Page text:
Why Obama is black, not white (by Philip Ochieng) – The East African

WHY IS THE WHITE MEDIA SO preoccupied with Barack Obama’s race? Is it because the young Illinois senator could become the first black person to be elected president of a predominantly white country? If so, then it is a sad commentary on white psychology. . .

. . .Indeed, Richard Dawkins, the outspoken Oxford evolutionary biologist, is germane here because he shares something vital with Barack Obama Senior and myself: All three of us were born in Kenya many decades ago. . .

. . . Writes Dawkins: “People who are universally agreed by all Americans to be ‘black’ may draw less than one-eighth of their ancestry from Africa, and often have a light skin colour well within the normal range for people universally agreed to be ‘white’.”. . .

. . .But if Naisbitt is right to say that there is no such thing as a blend or a melting pot as far as the ethnic spirit goes, surely Allan Bloom, the respected Chicago educator, is also right. Fundamentally, all these European ethnic groups and other immigrants have, over a protracted period of time, become homogenised.

Yet this is correct only up to a point. Only in the liberal ideology of individualism — only in greed, in the go-getting spirit, only in the ferocity with which that quest is pursued — is it possible to become an American overnight — not in terms of essence, not in terms of ethnicity and race.

Bloom states that any immigrant can become an American the minute he or she lands on the Atlantic shores of that country. In other words, there is nothing easier than to become an American. But there is a racial element even in this. Bloom’s assertion is correct only to the extent that it refers to white individuals. . .

. . .No race, nation or tribe is ever tyrannical or chauvinistic “by inclination,” that is to say, genetically. The British Empire was tyrannical in whatever way you look at it. But “inclination” had nothing to do with it. It is not the British people who are to blame — although all classes of British society were seduced into racism by the propaganda of the upper classes.

It was the economic interests of these classes that come into play. Such interests are what propel all empire-builders. Tyranny and empire-building are attributes of civilisation, culture and opportunity.

Moreover, it is a class question: Lower-class members of the same race, nation or tribe will equally suffer from it under the illusion that they are actually beneficiaries — as Kenya’s own elite Gema grouping seduced the Kikuyu, Embu and Meru masses into believing that their interests are identical even as their Kamatusa counterparts were doing the same to the Kalenjin, Maasai and Turkana masses.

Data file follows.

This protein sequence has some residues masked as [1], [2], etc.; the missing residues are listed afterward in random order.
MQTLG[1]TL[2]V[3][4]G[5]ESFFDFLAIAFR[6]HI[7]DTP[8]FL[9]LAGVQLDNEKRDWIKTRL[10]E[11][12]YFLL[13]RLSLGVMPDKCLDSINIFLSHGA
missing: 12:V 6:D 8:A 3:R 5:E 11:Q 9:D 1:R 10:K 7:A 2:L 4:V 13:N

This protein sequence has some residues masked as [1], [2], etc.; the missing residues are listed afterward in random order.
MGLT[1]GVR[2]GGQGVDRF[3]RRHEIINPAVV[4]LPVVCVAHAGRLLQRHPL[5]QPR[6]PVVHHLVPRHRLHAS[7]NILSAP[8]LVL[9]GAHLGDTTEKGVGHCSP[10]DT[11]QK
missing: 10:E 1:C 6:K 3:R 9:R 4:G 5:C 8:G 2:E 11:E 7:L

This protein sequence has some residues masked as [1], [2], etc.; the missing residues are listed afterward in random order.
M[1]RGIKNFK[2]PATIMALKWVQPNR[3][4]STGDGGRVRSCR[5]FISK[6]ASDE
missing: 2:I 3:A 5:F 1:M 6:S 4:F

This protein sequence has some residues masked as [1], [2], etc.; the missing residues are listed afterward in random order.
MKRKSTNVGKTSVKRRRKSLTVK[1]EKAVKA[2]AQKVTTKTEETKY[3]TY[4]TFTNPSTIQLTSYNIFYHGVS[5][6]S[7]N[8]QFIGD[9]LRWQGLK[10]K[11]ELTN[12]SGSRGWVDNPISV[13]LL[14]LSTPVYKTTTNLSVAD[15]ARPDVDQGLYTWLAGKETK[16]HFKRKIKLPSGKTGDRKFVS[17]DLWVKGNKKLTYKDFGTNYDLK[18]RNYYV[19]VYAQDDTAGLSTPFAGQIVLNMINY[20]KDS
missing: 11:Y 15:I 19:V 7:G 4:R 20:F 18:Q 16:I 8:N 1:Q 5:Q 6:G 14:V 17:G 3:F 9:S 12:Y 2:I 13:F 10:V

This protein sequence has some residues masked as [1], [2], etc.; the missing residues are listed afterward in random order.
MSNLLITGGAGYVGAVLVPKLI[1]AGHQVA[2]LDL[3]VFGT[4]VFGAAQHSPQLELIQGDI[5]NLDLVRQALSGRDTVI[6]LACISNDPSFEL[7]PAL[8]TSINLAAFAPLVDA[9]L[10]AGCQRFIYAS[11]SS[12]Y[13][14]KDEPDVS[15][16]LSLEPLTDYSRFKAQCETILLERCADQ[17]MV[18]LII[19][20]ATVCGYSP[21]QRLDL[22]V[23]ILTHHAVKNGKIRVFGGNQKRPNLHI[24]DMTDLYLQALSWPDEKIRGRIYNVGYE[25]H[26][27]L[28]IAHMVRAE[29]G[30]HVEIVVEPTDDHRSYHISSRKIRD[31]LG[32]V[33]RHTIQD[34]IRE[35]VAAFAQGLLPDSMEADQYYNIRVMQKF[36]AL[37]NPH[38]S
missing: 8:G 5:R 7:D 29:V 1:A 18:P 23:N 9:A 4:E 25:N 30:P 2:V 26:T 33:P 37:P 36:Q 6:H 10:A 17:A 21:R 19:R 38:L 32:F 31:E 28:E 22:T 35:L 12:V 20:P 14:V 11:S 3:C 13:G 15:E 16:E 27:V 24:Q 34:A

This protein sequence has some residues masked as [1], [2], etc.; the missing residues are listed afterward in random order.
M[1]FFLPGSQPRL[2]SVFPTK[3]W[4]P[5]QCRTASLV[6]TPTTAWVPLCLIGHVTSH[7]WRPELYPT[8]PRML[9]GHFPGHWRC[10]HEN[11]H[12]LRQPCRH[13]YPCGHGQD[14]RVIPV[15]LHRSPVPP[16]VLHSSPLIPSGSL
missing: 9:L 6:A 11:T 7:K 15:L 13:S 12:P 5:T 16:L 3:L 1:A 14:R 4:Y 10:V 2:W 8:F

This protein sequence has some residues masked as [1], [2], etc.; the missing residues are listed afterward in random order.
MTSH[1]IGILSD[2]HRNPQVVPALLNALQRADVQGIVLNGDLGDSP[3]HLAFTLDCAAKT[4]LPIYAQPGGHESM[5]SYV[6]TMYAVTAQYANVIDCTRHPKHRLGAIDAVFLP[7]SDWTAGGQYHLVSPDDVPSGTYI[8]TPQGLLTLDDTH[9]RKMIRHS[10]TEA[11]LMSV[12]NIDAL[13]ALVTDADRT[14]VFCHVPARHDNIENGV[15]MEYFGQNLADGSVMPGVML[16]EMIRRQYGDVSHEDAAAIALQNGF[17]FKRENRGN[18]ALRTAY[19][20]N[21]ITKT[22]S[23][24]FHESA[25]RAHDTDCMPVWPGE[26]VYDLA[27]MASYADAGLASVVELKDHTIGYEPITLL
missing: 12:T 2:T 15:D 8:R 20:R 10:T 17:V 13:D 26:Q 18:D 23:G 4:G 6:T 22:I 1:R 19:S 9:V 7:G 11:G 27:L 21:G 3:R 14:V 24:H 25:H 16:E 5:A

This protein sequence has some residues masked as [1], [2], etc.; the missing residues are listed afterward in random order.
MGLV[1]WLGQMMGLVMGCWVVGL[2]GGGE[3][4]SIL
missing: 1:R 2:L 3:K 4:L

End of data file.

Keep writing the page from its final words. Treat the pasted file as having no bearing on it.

Tyranny over other nations can assume national proportions only to the extent that the ruling class of one race can turn a whole nation of a different race into a class targeted for exploitation. Racism becomes a national thought-habit only to the extent that the lower classes are deeply swayed by the prejudices, trappings, ideas and practices of the ruling classes within the same nation and race. . .

To those who are familiar with America’s racial history, none of this will be new. It’s a long article with plenty to mull over and likely a few things to disagree with. Click here for the whole article.

African Americans can teach the global church about reconciliation

Christianity Today has a post on Rick Warren’s PEACE Plan, “a global strategy to fight poverty, disease, and corruption” and his addition of “reconciliation” to the plan – Rebooting PEACE. Regardless of what you think of Rick Warren’s Africa mission, Bryan Crute, senior pastor of Destiny Metro Worship Church, a black megachurch in Atlanta makes an important suggestion.

Crute told Christianity Today that African Americans have much to teach the global church about reconciliation. “When you look at the potential for African Americans to redemptively use their history to promote the gospel of Jesus Christ, it is an opportunity that is largely ignored and overlooked. When will we use our history of slavery to export the gospel? I have forgiven whites for how they have treated my ancestors.”

Crute said church leaders should view racism as just one aspect of reconciliation. He said reconciliation is about bridging the gap between God and man, resolving economic injustice and poverty, and healing broken families. . .

Read the whole CT post here.

Almost all of whatever helpful insights I’ve been able to pass on to my Kenyan friends comes directly from my African American mentors. Many of the things my Kenyan friends are teaching me about reconciliation jive with what those mentors had been trying to teach me before.